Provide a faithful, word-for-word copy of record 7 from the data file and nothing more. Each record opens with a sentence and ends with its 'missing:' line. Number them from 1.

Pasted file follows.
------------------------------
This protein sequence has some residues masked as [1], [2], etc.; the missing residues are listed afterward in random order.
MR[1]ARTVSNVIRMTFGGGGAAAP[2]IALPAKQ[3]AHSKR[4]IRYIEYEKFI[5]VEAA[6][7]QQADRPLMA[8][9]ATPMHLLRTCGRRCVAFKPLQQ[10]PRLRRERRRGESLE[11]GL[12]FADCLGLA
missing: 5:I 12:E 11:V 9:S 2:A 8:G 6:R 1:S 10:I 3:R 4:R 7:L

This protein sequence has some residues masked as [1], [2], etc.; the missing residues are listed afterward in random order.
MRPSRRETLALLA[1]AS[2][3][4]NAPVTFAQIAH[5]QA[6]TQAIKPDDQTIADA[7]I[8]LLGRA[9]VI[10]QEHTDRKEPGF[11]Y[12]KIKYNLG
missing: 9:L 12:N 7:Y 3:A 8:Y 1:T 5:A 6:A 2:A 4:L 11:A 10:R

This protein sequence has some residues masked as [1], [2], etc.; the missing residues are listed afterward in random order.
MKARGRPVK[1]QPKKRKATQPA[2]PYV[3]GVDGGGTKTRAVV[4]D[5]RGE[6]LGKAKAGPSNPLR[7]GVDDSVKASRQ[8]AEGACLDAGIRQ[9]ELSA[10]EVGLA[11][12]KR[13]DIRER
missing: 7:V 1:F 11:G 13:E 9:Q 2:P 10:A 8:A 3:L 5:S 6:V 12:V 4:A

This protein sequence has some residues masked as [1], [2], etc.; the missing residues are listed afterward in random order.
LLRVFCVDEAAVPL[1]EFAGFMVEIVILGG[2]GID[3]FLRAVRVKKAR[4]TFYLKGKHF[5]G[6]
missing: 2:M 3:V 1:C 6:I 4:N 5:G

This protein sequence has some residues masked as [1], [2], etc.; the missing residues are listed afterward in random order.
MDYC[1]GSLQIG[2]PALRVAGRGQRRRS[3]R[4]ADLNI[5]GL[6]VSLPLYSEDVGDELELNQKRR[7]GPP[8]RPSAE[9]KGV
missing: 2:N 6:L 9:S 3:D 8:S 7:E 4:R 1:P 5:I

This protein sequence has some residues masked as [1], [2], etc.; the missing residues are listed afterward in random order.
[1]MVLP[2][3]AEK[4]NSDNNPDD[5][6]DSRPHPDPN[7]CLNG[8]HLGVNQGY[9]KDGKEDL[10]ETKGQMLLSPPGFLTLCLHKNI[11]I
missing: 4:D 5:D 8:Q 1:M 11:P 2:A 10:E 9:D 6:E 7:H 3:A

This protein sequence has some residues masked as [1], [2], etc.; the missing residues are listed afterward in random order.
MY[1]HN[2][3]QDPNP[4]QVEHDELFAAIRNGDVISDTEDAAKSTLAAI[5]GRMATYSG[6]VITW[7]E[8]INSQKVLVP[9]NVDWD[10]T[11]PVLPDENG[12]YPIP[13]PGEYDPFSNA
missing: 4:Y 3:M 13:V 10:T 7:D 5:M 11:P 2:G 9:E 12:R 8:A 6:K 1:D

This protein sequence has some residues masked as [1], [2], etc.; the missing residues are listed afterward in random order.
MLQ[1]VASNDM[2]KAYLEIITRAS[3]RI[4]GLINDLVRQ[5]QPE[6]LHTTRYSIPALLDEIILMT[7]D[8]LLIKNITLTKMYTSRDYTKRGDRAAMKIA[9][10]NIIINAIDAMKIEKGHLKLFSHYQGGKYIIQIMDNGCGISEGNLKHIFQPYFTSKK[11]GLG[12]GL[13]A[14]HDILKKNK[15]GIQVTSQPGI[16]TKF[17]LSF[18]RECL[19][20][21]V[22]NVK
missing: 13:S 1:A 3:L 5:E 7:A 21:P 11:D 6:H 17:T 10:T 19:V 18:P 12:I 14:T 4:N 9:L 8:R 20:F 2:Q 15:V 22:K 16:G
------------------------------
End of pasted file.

This protein sequence has some residues masked as [1], [2], etc.; the missing residues are listed afterward in random order.
MY[1]HN[2][3]QDPNP[4]QVEHDELFAAIRNGDVISDTEDAAKSTLAAI[5]GRMATYSG[6]VITW[7]E[8]INSQKVLVP[9]NVDWD[10]T[11]PVLPDENG[12]YPIP[13]PGEYDPFSNA
missing: 4:Y 3:M 13:V 10:T 7:D 5:M 11:P 2:G 9:E 12:R 8:A 6:K 1:D